[My article, reprinted from Jeju Weekly website.]
Contributing to the Well-being of Women
A report from the Jeju Women Governance Forum
How to raise the status of women in Jeju society?
That and many other such questions and concerns were raised in a seminar on Friday night, May 13, at which 28 women leaders were gathered.
A new “think-tank” for women’s issues is forming in Jeju. And while there are many committees and organizations focused on women, the Jeju Women Governance Forum will be unlike any other.
Three aspects make this venture unique: its structure, composition, and purpose.
The forum, identified as such to distinguish it from committees or other similar structures, is to be situated within the Provincial Government and will work closely with the Division of Women and Family. However, unlike all government committees, the forum is not directly affiliated within any one division but stands alone. Further, it will have its own budget, staff, and office space. The forum will contain a variety of committees under its umbrella.
Its composition is also unique and broad-reaching.
The planning committee, still in formation but having met twice, thus far consists of 28 women who are appointed by the governor and equally distributed among five professional categories: women’s organizations (primarily at a national level), academia, management / finance, media / culture, and health / welfare.
These women range in age from 36 to 66, with a median age of 53. One-third are from Seoul, another third are transplants from mainland to Jeju, and the final third are Jeju native. Two foreigners are also on the committee: one from China, and this writer, from the US.
Im Ae Duk has been appointed General Secretary of this forum, while Ryu Hyun Soon, a commentator for KBS in Seoul, chairs its meetings.
▲ Forum Panelists (left to right): Moon Sook Kyung, director of KIGEPE; Kim Jung Sook, president of Korea National Council of Women; Ryu Hyeon Sun, KBS Commentator and Forum Chair; Im Ae Duk, professor and Forum General Secretary; Anne Hilty, cultural health psychologist. Photo provided by Jeju Special Self-Governing Province.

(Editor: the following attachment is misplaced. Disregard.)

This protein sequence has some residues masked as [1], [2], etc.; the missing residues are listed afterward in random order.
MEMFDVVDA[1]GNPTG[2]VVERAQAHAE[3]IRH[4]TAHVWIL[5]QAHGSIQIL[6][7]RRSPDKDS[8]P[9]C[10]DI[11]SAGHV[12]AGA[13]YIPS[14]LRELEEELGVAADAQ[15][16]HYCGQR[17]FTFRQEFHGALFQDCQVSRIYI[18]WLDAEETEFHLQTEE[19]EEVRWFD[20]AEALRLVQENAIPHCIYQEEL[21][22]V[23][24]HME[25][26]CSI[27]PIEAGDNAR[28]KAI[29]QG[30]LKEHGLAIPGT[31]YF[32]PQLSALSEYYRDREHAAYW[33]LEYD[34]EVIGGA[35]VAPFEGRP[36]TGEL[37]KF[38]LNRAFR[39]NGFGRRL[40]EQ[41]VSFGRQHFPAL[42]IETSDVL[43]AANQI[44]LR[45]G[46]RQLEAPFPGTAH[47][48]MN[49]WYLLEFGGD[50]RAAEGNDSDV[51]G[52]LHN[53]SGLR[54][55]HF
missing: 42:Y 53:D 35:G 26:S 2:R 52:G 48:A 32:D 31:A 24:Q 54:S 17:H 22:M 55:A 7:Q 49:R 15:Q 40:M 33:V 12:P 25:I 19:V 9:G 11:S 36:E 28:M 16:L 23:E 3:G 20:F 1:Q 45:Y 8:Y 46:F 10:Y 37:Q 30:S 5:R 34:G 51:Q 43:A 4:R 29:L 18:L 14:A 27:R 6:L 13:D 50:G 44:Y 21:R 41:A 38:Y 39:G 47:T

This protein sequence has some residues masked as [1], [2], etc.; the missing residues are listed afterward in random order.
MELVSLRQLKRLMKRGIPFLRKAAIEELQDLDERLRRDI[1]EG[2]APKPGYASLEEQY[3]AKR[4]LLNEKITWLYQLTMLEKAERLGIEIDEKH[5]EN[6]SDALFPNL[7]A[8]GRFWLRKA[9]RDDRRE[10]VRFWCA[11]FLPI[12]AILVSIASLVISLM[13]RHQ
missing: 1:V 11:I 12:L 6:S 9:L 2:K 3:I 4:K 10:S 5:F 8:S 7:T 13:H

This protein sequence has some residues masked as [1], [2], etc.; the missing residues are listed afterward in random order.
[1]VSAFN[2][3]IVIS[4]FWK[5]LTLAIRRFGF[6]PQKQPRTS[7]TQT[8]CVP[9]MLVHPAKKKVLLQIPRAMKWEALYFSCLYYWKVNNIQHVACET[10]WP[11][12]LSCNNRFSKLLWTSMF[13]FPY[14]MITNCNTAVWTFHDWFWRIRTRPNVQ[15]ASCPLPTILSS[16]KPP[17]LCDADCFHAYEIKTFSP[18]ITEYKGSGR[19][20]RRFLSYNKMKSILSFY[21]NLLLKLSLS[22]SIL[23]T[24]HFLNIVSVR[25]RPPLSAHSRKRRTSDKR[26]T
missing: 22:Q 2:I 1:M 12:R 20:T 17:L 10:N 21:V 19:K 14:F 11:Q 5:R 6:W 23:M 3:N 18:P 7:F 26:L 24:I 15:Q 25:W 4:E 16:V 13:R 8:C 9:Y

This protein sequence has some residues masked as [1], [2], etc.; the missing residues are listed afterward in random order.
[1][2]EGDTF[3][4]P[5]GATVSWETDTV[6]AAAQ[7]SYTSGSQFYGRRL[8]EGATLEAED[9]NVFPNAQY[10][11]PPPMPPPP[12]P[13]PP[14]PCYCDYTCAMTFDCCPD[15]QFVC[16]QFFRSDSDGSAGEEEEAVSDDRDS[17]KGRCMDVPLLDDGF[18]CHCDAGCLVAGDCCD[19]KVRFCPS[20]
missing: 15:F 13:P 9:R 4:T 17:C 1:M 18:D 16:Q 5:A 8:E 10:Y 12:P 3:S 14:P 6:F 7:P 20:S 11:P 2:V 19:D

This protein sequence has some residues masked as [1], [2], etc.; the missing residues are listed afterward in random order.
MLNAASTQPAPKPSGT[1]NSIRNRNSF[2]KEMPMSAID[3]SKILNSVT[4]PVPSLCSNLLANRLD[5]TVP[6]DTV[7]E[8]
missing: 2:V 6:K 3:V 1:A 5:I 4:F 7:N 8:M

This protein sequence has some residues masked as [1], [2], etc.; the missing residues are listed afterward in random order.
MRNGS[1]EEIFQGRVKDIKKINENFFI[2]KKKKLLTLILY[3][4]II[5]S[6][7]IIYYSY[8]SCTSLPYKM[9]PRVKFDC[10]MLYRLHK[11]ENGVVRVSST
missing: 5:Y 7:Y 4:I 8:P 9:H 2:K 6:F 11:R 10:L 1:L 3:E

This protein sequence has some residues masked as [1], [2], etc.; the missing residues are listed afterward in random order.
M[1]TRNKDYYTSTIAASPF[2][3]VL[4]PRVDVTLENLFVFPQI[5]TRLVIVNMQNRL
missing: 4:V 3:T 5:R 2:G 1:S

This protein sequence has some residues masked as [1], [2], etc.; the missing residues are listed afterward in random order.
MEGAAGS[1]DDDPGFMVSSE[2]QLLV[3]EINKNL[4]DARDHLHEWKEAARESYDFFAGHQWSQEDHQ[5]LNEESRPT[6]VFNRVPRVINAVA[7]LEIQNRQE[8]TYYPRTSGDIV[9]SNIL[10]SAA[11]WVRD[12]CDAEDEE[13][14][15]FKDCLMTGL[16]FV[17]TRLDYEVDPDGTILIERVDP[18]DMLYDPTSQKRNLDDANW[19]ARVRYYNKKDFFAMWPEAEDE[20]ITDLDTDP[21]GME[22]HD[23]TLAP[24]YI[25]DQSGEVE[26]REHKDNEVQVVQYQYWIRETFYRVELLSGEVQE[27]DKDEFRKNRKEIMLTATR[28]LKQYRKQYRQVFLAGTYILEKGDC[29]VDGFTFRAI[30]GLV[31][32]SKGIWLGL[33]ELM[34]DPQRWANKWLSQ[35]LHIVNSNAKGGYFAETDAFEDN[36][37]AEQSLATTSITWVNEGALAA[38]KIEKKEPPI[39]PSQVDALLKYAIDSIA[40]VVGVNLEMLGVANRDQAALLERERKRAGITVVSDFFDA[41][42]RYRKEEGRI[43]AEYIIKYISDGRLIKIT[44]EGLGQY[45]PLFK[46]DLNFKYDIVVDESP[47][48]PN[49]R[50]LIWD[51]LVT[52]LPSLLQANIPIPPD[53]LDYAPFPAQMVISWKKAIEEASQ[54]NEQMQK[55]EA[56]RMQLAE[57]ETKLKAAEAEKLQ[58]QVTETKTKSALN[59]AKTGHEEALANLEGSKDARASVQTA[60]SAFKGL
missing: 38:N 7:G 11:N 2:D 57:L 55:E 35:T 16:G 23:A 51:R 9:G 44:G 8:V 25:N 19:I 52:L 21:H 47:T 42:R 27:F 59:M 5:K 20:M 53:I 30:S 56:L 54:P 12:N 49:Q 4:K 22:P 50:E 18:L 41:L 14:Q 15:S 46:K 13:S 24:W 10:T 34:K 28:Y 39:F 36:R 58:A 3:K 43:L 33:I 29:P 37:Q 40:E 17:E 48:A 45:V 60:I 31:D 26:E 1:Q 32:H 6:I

The purpose of the forum is simultaneously clear and still emerging.
At its heart, the forum will exist to highlight the needs of Jeju women and to advise and otherwise work with the government toward policy change in order that those needs be better met.
Not limited to women’s issues, however, the forum is both for and by women. That is, the forum itself serves the purpose of empowering its members, and collectively they will act as advisors to the government on a wide variety of issues – from a female perspective.
The direction of this forum, like the forum itself, is still evolving, and its planning team is in regular discussion in order to crystallize the forum’s mission, vision, and values.
Undoubtedly, it will operate in a bi-directional manner, both in being given the charge of conducting research into women’s needs and other issues, and in reporting back to the government in both an informational and advisory capacity.
It has also been suggested that this forum, as an umbrella for an array of committees which will include representatives from all aspects of Jeju women’s community, has the potential for bringing the various women’s groups closer together in order that they might work more collaboratively toward a common goal: the betterment of Jeju’s women.
Motivating and supporting women to move into more high-level leadership roles within Jeju community is another emerging agenda.
On Friday and Saturday, May 13 and 14, the planning committee held a seminar to further clarify the purpose of the forum. Governor Woo Keun Min opened the session with a strong statement of his support. The meeting was closed to the public and media.
Moon Sook Kyung, director of the Korean Institute for Gender Equality Promotion and Education [KIGEPE: Seoul], delivered the keynote speech.
In it, she identified needs of all Korean women, and outlined a possible model, based on the work of KIGEPE, for the newly emerging forum in order to maximize its effectiveness.
Moon particularly emphasized the need to build a powerful network and management skills.
Plenary speeches were then given by Im Ae Duk, forum general secretary; Kim Jeong Sook, president of Korea’s National Council for Women; and this writer, cultural health psychologist.
Open and lively discussion ensued and all members freely contributed their ideas for this forum, in the manner of a think-tank. The 5-hour meeting stimulated several smaller group discussions to follow, which carried over into the next day’s activities.
The forum will officially open, by public seminar, in mid-July. Until then, the planning team will continue to do its work to bring about this exciting new venture – for the good of Jeju’s women, and the whole of Jeju society.
[Disclosure: the writer is a member of the Jeju Women Governance Forum.]